Originally published February 25 2013
Four tips to cut processed foods from your diet for good
by Ethan A. Huff, staff writer
(NaturalNews) They're convenient, they're enticingly packaged, and for some people they're so addictively tempting that indulgence is a constant, uncontrollable urge. But processed foods are a collective Trojan horse of bad health just waiting to rear its nasty head when you least expect it, sometimes immediately and sometimes later on down the road, which means they're definitely something you want to cut out of your diet for good.
Wanting to cut the junk food habit and actually doing it; however, are two completely different animals. Many people, it turns out, find themselves constantly straddling the line between the desires of their heart and the desires of their flesh when it comes to consuming processed foods. But the good news is that if you are one of the millions of people trying to rid your diet of processed foods, you are not alone, and you can succeed.
Here are four tips to help you cut processed foods from your diet for good:
1) Quitting cold turkey isn't always the best option. Though it might work well for some people with near-superhuman levels of ambition and commitment, attempting to eliminate all processed foods from your diet at once may be a recipe for failure. Since transitioning to a whole food-based diet typically involves making what might seem like drastic dietary and lifestyle changes, it is probably best to take things one step at a time.
In their book Real Food Has Curves: How to Get Off Processed Food, Lose Weight, and Love What You Eat, authors Bruce Weinstein and Mark Scarbrough first suggest making a mental inventory of the foods you already eat to determine which ones are "real" (freshly-squeezed orange juice), which ones are "almost real" (orange juice not made from concentrate), which ones are "barely real" (orange juice made from concentrate), and which ones are "not real" (orange-flavored juice beverages and soda).
From here, they advise people to "take one step to the left" with every purchasing decision and food choice, with the "left" representing a move towards the "real" end of the spectrum. Over time, as you begin to learn which ingredients to look out for and which foods to avoid based on how they are processed, these incremental changes will become new lifestyle habits that actually stick.
2) Think about how various food ingredients might be affecting your body. If you are a regular Natural News reader, then you are likely already aware of some of the major processed food ingredients and additives that are harmful to health. Monosodium glutamate (MSG), refined sugar, wheat flour, natural and artificial flavorings, vegetables oils, and processed salt are just a few of the many toxins commonly added to processed foods that you will want to avoid.
And a helpful motivator for accomplishing this is to think about how these ingredients might affect both your immediate and long-term health. MSG, for instance, is a known neurotoxin that can lead to severe headaches, Alzheimer's disease, learning disabilities, and other forms of brain damage. Sure, it might add a lot of extra flavor to those chips or crackers, but is it worth risking your health? The same goes for refined sugar and all the others -- these silent killers are not worth the immediate gratification they might provide to your senses.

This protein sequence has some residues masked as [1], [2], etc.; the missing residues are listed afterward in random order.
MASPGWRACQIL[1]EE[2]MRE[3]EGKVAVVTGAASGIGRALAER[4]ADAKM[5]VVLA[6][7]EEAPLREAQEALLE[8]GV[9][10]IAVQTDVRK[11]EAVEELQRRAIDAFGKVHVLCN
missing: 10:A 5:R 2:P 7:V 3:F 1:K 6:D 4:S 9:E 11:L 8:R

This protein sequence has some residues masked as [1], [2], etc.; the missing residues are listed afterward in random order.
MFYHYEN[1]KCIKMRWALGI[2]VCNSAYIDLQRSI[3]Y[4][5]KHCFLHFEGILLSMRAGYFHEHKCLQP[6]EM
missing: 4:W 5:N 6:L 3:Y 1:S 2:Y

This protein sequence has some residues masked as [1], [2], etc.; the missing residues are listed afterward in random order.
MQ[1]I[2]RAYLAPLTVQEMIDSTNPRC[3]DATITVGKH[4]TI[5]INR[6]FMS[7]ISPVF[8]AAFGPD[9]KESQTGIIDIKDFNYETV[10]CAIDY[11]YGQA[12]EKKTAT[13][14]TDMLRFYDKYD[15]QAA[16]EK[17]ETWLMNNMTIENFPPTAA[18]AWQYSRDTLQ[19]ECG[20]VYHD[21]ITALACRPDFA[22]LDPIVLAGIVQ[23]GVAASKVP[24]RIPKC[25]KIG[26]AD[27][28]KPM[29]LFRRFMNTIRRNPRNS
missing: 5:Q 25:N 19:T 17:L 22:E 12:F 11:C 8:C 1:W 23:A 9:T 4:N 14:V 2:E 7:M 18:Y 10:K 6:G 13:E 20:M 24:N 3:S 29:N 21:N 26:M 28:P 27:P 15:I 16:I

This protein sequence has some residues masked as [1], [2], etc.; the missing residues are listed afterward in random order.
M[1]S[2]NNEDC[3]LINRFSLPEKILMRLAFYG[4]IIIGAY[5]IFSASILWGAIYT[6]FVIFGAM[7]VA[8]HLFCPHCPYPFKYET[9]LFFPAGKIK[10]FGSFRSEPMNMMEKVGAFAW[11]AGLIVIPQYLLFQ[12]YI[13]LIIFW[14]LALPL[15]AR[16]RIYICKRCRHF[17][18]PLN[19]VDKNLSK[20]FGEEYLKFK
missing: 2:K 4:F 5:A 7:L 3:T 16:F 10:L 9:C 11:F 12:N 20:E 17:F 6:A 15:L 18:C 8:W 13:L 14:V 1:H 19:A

3) Opt for freshly-prepared meals when convenience is of the essence. Let's face it. Not everyone has time to prepare at least three fresh meals every single day for themselves and their families. But instead of choosing pre-packaged frozen dinners or heading to the local drive-thru for fast food, why not instead opt for freshly-prepared meals and meal ingredients, which are widely available at local health food stores and even some conventional grocery stores.
And for quick meals at home, you can choose things like already-cut onions or freshly-pressed garlic, for instance, which will reduce meal preparation time. Many stores also now have freshly-prepared food bars where you can pick up a meal to go and pay for it by the pound. Just be sure to avoid potentially toxic food ingredients like canola oil, ambiguous "flavorings" that are not specified, and hidden forms of MSG such as yeast extract and vegetable protein.
4) Learn new recipes and prepare larger meals with extra leftovers. Sometimes all it takes to kick start a sustainable whole food-based lifestyle is to simply learn how to cook better. Purchase some whole food-based cookbooks and enroll in some cooking classes if the idea of preparing fresh meals on a regular basis seems daunting to you. If traditional cooking and meal preparation methods interest you, the Weston A. Price Foundation (WAPF) cookbook Nourishing Traditions is a great place to start. (http://www.westonaprice.org/thumbs-up-reviews/nourishing-traditions)
Once you begin learning new recipes and meal ideas, you can start cooking up extra portions and freezing them for later use to save time. You can also store your meal leftovers in the fridge and use them throughout the work week as whole food lunches. Just be sure to warm them up in a toaster rather than in a microwave to avoid potentially damaging the nutritional quality of your food.
Sources for this article include:
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